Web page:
These last two examples depend on surface characteristics to mediate deposition. A precursor might adhere more readily to a hard mask than to the underlying material. The vertical face of a silicon fin might offer more (or fewer) adsorption sites than the horizontal face. Selective deposition on more complicated structures may require a pre-deposited growth template, functionalizing substrate regions to encourage or discourage growth. Selective deposition is especially important in interconnect applications. In general, though, a comprehensive review by Rong Chen and colleagues at Huazhong University of Science and Technology explained that selective deposition methods need to replenish the template material as the film grows while needing a mechanism to selectively remove the unwanted material.⁠[5]

For example, tungsten preferentially deposits on silicon relative to SiO2, but the selectivity diminishes after only a few cycles. Researchers at North Carolina State University successfully re-passivated the oxide by incorporating hydrogen into the tungsten precursor.[⁠6] Similarly, a group at Eindhoven University of Technology found that SiO2 preferentially deposited on SiO2 relative to other oxides for only 10 to 15 cycles. A so-called ABC-cycle — adding acetylacetone (“Inhibitor A”) as an inhibitor every 5 to 10 cycles — restored selectivity.⁠[7]

Alternatively, or in addition, atomic layer etching (ALE) might be used to remove unwanted material. ALE operates in the same step-by-step manner as ALD. The first half of a cycle reacts with the existing surface, weakening the bond to the underlying material. Then, a second step — typically ion bombardment — removes the weakened layer. For example, in ALE etching of silicon, chlorine gas reacts with the surface to form various SiClx compounds. The chlorination process weakens the inter-silicon bonds between the surface and the bulk, and the chlorinated layer is easily sputtered away. The layer-by-layer nature of ALE depends on preferential removal of the surface material relative to the bulk (SiClx vs. Si in this case). The “ALE window” is the combination of energy and temperature at which the surface layer is completely removed without damaging the underlying material.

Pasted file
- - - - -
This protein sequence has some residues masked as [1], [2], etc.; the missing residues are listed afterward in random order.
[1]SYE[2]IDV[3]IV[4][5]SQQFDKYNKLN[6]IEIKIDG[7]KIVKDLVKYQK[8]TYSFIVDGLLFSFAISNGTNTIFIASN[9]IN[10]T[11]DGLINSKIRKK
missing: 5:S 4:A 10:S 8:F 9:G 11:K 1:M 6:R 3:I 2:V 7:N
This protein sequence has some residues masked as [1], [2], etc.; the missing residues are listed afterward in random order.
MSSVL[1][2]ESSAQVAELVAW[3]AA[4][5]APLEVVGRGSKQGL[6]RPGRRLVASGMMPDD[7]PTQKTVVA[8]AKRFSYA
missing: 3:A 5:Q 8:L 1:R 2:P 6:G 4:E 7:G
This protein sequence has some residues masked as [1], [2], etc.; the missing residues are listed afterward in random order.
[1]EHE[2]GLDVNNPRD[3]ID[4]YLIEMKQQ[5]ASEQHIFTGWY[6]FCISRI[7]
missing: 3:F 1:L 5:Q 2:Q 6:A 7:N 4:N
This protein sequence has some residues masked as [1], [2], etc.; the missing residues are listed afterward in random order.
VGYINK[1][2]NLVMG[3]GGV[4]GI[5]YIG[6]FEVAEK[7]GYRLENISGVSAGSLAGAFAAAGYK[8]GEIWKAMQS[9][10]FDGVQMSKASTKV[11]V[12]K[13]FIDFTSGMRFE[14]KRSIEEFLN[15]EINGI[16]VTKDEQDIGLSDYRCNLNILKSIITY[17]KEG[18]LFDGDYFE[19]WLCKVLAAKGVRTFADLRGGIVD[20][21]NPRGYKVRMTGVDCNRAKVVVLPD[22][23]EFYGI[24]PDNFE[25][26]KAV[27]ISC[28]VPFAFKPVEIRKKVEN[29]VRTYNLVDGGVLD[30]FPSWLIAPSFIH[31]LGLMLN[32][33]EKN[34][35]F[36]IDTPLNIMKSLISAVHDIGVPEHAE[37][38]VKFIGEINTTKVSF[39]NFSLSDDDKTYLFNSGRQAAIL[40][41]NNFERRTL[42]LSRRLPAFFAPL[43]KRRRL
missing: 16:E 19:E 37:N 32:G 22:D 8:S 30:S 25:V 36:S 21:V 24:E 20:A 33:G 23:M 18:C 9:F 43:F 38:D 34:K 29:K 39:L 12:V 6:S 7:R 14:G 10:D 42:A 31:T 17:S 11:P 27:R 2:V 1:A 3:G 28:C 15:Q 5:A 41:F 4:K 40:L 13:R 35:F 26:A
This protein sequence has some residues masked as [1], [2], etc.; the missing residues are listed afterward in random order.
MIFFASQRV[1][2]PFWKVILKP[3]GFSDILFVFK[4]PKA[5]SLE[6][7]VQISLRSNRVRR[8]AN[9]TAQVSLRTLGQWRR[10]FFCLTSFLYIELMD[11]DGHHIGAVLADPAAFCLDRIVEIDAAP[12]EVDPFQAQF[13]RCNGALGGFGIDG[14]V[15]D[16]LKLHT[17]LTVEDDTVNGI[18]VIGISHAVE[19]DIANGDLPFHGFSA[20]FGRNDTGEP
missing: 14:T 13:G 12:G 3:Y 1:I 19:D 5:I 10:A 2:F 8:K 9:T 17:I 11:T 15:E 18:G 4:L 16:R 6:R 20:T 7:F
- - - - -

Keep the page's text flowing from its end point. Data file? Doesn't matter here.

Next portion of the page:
Somewhat counter-intuitively, Keren Kanarik and colleagues at Lam Research found that higher ion energies actually expanded the ALE window for silicon etching. High ion energies with short exposure times delayed the onset of silicon sputtering relative to conventional RIE.[8]

Adding and subtracting, one atomic layer at a time
For a long time, the semiconductor industry has been looking for alternatives to process schemes that deposit material, pattern it, then etch most of it away. Wouldn’t it be simpler to only deposit the material we will ultimately need? Meanwhile, atomic layer deposition has been filling the spaces under nanosheets and inside cavities. Bulk deposition and etch tools are still with us, and will be for the foreseeable future. In more and more cases, though, those tools provide the frame while ALD and ALE processes fill in the details.

Correction: Corrected attribution of the work on ABC cycles and selective deposition of SiO2.


  1. Wenling Li, et al., “Impact of aminosilane and silanol precursor structure on atomic layer deposition process,”Applied Surface Science, Vol 621, 2023,156869, https://doi.org/10.1016/j.apsusc.2023.156869.
  2. Kumar, et al., “ALD TiN Surface Defect Reduction for 12nm and Beyond Technologies,” 2020 31st Annual SEMI Advanced Semiconductor Manufacturing Conference (ASMC), Saratoga Springs, NY, USA, 2020, pp. 1-4, doi: 10.1109/ASMC49169.2020.9185271.
  3. Shohei Yamauchi, et al., “Extendibility of self-aligned type multiple patterning for further scaling”, Proc. SPIE 8682, Advances in Resist Materials and Processing Technology XXX, 86821D (29 March 2013); https://doi.org/10.1117/12.2011953
  4. Kalkofen, et al., “Atomic layer deposition of phosphorus oxide films as solid sources for doping of semiconductor structures,” 2018 IEEE 18th International Conference on Nanotechnology (IEEE-NANO), Cork, Ireland, 2018, pp. 1-4, doi: 10.1109/NANO.2018.8626235.
  5. Rong Chen et al., “Atomic level deposition to extend Moore’s law and beyond,” 2020 Int. J. Extrem. Manuf. 2 022002 DOI 10.1088/2631-7990/ab83e0
  6. B Kalanyan, et al., “Using hydrogen to expand the inherent substrate selectivity window during tungsten atomic layer deposition,” 2016 Chem. Mater. 28 117–26 https://doi.org/10.1021/acs.chemmater.5b03319
  7. Alfredo Mameli et al., “Area-Selective Atomic Layer Deposition of SiO2 Using Acetylacetone as a Chemoselective Inhibitor in an ABC-Type Cycle” ACS Nano 2017, 11, 9, 9303–9311. https://doi.org/10.1021/acsnano.7b04701
  8. Keren J. Kanarik, et al., “Universal scaling relationship for atomic layer etching,” J. Vac. Sci. Technol. A 39, 010401 (2021); doi: 10.1116/6.0000762


Frank-Peter Ludwig says:

Thank you for this excellent, comprehensible article!

Greg Akiki says:

Very well written Katherine, an important survey article for a critical enabler of Sub 7nm nodes.